Performing household chores, exercising, and spending time with loved ones and friends are all physical and mental activities that may help reduce the risk of dementia, according to a new study that was published online on July 27, 2022, in Neurology®, the medical journal of the American Academy of Neurology. The study examined how these activities, together with mental exercises and the use of technological gadgets, affected individuals with and without increased hereditary risk for dementia.
According to research author Huan Song, MD, PhD, of Sichuan University in Chengdu, China, “Many studies have identified possible risk factors for dementia, but we wanted to know more about a wide variety of lifestyle behaviors and their potential significance in the prevention of dementia.” Exercise, domestic tasks, and social interactions were all associated with a lower chance of developing different kinds of dementia, according to our study.
The study included 501,376 individuals without dementia with an average age of 56 from a UK database.
At the start of the trial, participants completed questionnaires, one of which asked about their physical activity. They were questioned about how frequently they engaged in activities including walking, climbing stairs, and playing demanding sports. They were also questioned about their daily routines, work-related activities, and mode of transportation, including whether they commuted by bike or foot.
Another survey on mental activity was completed by the participants. They were questioned on their level of education, if they participated in adult education, how frequently they visited friends and relatives, went to bars, social clubs, or religious organizations, and how frequently they used technology such as computers, TVs, and phones.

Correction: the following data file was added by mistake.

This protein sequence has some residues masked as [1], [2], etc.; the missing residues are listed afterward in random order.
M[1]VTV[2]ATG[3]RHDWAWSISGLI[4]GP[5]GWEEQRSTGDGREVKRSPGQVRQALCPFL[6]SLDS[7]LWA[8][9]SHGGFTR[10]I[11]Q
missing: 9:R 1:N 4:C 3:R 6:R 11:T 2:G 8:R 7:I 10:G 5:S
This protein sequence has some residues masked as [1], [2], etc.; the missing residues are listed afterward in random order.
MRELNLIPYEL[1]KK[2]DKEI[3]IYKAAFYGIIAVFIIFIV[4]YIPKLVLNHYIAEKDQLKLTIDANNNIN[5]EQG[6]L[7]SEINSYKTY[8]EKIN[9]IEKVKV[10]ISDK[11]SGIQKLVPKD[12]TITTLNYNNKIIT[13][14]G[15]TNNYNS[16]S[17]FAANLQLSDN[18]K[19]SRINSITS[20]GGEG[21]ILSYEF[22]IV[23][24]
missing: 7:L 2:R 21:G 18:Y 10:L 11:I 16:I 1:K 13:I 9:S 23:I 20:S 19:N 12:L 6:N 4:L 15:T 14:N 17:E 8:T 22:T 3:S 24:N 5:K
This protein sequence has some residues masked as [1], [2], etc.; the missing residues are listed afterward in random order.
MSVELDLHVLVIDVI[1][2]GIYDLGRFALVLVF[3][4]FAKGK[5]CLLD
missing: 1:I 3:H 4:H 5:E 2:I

Participants also disclosed if they had any members of their immediate family who were suffering from dementia. This assisted in determining whether individuals had a hereditary predisposition to Alzheimer’s disease. Participants in the study were monitored for an average of 11 years. At the conclusion of the trial, 5,185 participants had dementia.
Researchers discovered that the majority of physical and mental activities looked at revealed correlations to the risk of dementia after accounting for other characteristics including age, income, and smoking. Even after taking into account the strong connections and interactions between these activities, the findings are still significant. When compared to those who were least involved in these activity patterns, those who were highly active in regular exercise, home duties, and daily visits from family and friends had dementia rates that were, respectively, 35%, 21%, and 15% lower.
Researchers also examined the prevalence rates of dementia according to known activity patterns. People who exercised regularly had a rate of 0.45 instances per 1,000 person-years, whereas those who exercised seldom had a rate of 1.59. Person-years account for both the number of participants in a study and the duration of the study. The rate was 0.86 cases per 1,000 person-years for those who regularly performed home duties against 1.02 cases per 1,000 person-years for those who seldom did so. People who visited friends and family frequently had a rate of 0.62 cases per 1,000 person-years, compared to people who only did so occasionally, who had a rate of 0.8 cases.
According to our findings, people can lower their chance of developing dementia by participating more regularly in healthy physical and mental activities, Song said. “Our findings need to be confirmed by other study. Our findings, however, suggest that adopting these straightforward lifestyle modifications can be advantageous.”
Whether or not they had a family history of dementia, the participants all benefited from the preventive impact of physical and mental activities, according to the study’s findings.
Because participants in the research described their own physical and mental activity, there was a risk that they might not have accurately remembered and reported these activities.
The National Clinical Research Center for Geriatrics, West China Hospital, Sichuan University, and National Natural Science Foundation of China all provided funding for the study.